International Security & Defense

569 Items

In this April 17, 2017, file photo, U.S. forces and Afghan security police are seen in Asad Khil near the site of a U.S. bombing in the Achin district of Jalalabad, east of Kabul, Afghanistan. (AP Photo/Rahmat Gul, File)

AP Photo/Rahmat Gul, File

Analysis & Opinions - Wall Street Journal

Getting an Edge in the Long Afghan Struggle

| June 22, 2017

America’s leaders should not lose sight of why the U.S. went to, and has stayed in, Afghanistan: It is in our national interest to ensure that country is not once again a sanctuary for transnational extremists, as it was when the 9/11 attacks were planned there.

Graduating cadets line up during a graduation and commissioning ceremony at the U.S. Military Academy on Saturday, May 21, 2016, in West Point, N.Y. (AP Photo/Mike Groll)

AP Photo/Mike Groll

Analysis & Opinions - Harvard Business Review

What I Learned from Transforming the U.S. Military’s Approach to Talent

| May 23, 2017

"When I took the oath of office, in February 2015, with two years left in the Obama administration, I made a specific commitment to ensure that the U.S. military continues to be a place where America’s finest want to serve. It was clear to me then that the Defense Department would need to keep pace with the dramatic changes — many of them technological — reshaping the economy, the labor market, and human resource management."

Iran ballistic missile program

Tasnim News

Blog Post - Iran Matters

Iran’s Ballistic Missiles Program: Changing Course in the Trump Era?

    Author:
  • Farhad Rezaei
| May 08, 2017

Farhad Rezaei, research fellow at the Center for Iranian Studies (IRAM) in Ankara, writes to Iran Matters on the implications of the IRGC's missile tests for the Rouhani administration, the Trump administration, and the upcoming Iranian presidential election. 

- Belfer Center for Science and International Affairs, Harvard Kennedy School Belfer Center Newsletter

Looking at Insurgent Groups and How They Use International Diplomacy to Gain Support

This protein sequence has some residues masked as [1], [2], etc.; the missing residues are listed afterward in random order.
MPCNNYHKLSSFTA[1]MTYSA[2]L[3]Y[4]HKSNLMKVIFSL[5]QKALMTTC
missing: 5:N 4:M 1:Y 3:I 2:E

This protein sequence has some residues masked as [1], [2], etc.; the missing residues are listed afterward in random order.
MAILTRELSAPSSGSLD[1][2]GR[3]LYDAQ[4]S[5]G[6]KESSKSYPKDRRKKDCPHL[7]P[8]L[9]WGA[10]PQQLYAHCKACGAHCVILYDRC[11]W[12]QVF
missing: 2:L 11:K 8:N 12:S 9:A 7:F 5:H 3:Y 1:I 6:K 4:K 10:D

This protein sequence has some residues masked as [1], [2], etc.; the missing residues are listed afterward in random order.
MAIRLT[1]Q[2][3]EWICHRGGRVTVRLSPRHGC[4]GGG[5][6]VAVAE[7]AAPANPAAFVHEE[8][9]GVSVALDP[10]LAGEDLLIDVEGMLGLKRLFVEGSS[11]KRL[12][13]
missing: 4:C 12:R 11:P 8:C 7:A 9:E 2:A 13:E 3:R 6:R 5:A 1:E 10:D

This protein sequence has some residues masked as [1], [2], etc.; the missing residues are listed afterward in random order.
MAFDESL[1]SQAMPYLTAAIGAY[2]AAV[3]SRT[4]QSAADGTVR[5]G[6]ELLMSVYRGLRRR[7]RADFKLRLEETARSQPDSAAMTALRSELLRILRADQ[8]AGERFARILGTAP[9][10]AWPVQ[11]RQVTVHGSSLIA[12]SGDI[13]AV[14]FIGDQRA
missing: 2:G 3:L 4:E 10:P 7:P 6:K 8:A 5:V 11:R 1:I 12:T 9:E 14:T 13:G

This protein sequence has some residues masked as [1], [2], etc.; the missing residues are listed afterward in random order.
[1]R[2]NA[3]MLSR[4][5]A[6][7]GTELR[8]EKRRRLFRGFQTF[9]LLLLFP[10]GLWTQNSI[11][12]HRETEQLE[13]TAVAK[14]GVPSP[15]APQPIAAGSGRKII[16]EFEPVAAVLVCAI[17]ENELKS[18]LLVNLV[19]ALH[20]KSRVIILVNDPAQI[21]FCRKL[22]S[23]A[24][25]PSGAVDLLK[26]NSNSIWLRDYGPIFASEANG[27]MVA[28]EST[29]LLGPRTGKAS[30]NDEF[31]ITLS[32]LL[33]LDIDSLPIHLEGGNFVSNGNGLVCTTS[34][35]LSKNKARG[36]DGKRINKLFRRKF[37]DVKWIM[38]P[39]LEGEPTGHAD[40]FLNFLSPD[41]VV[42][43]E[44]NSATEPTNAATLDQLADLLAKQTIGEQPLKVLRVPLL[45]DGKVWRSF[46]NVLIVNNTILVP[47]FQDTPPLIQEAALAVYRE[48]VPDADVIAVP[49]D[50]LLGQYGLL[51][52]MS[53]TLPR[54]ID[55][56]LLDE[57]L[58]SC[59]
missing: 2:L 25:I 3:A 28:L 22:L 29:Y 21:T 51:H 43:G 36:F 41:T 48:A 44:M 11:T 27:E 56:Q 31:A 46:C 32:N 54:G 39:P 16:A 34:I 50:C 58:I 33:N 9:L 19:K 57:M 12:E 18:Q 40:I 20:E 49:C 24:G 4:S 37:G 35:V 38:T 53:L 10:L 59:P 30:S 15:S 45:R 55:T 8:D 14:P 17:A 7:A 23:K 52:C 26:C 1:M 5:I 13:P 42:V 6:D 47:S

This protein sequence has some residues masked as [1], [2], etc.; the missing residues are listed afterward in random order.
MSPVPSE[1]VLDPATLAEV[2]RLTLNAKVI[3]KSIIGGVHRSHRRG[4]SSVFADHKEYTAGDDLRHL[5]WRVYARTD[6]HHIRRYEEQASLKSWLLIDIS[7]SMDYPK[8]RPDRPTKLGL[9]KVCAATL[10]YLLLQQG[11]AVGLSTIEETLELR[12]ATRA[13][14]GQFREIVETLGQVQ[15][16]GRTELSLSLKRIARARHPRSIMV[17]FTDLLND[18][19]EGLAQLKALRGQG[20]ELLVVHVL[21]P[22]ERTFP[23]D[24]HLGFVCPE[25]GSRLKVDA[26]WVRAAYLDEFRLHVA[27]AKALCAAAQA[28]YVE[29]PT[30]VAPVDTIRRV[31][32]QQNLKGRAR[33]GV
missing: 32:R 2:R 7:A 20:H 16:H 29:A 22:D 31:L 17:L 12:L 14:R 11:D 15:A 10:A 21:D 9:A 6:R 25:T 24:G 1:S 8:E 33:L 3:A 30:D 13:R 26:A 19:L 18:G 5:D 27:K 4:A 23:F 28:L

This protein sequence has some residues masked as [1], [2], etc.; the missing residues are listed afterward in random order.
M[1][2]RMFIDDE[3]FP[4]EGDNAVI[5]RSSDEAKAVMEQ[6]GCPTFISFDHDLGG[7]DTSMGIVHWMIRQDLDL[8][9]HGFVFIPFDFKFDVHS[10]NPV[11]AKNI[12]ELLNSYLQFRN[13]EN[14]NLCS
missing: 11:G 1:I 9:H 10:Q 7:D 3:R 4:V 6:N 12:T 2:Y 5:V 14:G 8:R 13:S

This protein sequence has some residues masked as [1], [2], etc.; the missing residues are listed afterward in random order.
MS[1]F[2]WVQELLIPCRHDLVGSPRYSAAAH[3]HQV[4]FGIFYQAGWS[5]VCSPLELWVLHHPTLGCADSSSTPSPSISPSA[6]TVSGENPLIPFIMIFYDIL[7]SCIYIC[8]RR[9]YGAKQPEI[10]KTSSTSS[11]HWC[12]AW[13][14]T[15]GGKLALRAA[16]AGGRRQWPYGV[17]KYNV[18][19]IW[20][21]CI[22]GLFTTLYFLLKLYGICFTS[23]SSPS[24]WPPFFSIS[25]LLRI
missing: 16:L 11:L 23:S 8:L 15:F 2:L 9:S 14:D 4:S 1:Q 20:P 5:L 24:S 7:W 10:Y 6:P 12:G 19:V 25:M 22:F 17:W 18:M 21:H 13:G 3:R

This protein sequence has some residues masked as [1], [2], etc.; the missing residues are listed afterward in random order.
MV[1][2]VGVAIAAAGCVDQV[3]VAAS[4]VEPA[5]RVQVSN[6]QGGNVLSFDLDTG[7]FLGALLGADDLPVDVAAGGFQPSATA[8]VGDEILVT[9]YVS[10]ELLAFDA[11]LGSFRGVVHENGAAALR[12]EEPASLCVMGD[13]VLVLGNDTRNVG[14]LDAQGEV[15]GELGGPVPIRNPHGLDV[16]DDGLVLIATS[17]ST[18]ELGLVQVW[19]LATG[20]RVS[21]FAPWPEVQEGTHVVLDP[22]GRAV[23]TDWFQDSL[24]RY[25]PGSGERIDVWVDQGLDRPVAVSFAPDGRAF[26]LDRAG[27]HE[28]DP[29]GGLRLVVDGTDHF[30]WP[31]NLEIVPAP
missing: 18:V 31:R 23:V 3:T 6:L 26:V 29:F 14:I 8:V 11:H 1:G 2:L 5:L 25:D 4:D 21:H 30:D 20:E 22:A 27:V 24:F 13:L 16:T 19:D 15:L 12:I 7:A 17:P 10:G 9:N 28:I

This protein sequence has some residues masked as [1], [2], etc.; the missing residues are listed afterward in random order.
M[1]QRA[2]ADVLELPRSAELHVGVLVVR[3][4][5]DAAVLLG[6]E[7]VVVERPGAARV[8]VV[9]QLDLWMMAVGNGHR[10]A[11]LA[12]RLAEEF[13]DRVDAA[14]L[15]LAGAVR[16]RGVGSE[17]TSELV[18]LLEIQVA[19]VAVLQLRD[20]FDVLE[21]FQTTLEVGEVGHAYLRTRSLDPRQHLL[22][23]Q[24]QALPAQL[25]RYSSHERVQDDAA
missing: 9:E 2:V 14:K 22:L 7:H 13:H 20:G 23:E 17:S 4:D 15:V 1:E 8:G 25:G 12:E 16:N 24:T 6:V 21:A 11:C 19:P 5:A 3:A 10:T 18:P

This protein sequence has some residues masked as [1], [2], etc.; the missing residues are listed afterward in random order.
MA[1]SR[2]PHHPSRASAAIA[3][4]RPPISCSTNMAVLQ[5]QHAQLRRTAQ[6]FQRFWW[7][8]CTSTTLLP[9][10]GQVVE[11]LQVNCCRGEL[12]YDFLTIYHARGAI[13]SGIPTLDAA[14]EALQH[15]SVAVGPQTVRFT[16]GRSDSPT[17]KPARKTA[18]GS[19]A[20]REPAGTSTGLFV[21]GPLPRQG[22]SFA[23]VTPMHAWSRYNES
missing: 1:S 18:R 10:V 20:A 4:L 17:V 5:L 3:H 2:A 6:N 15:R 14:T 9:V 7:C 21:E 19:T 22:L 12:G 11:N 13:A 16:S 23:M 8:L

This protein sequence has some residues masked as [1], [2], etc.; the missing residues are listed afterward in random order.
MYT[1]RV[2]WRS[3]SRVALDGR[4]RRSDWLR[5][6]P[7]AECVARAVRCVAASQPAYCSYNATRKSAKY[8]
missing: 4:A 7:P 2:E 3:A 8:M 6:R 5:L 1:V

| Spring 2017

Morgan Kaplan, a research fellow with the Belfer Center’s International Security Program, researches the international politics of rebellion with a focus on how insurgent groups use international diplomacy to solicit third-party support.

Ambassador Douglas E. Lute

U.S. Department of Defense/Senior Master Sgt. Adrian Cadiz

Press Release - Belfer Center for Science and International Affairs, Harvard Kennedy School

Ambassador Douglas E. Lute Named Senior Fellow by Belfer Center's Future of Diplomacy Project

The Future of Diplomacy Project at Harvard Kennedy School’s Belfer Center for Science and International Affairs has named Ambassador Douglas E. Lute a Senior Fellow. While at the Kennedy School, Ambassador Lute will initiate a research project focused on NATO and transatlantic relations that will address the multiplicity of challenges facing the alliance as it approaches its 70th anniversary. He will also share his expertise in security and diplomacy by conducting seminars and study groups with students and fellows.

Nicholas Burns (r) and Seth Moulton

Benn Craig/Belfer Center

Analysis & Opinions - Future of Diplomacy Project, Belfer Center

Conversations in Diplomacy: Congressman Seth Moulton

| Mar. 27, 2017

In this installation of Conversations in Diplomacy, Congressman Seth Moulton, Representative of the Sixth District of Massachusetts, military veteran, and graduate of the Harvard Kennedy School, discusses the most serious threats to U.S. national security with Ambassador Nicholas Burns, Faculty Director of the Future of Diplomacy Project.

Video - Belfer Center for Science and International Affairs, Harvard Kennedy School

Mike Mullen on Office Hours

| Mar. 01, 2017

U.S. Navy Admiral (ret.) Mike Mullen, Chairman of the joint Chiefs of Staff from 2007 to 2011, talks with Aroop Mukharji (@aroopmukharji) about global leaders who are moving the needle, worrying trends in U.S. government, and golf and fly fishing.

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Journal Article - Journal of Cybersecurity

Rules of Engagement for Cyberspace Operations: A View From the USA

| March 2017

As cyber weapons are incorporated into US military planning, policy makers and field commanders will increasingly confront a core issue: How to formulate the rules of engagement (ROEs) for US forces with regard to military operations that may use such weapons. Michael Sulmeyer, Herbert Lin, and C. Robert Kehler address ROEs from the perspective of US military operators.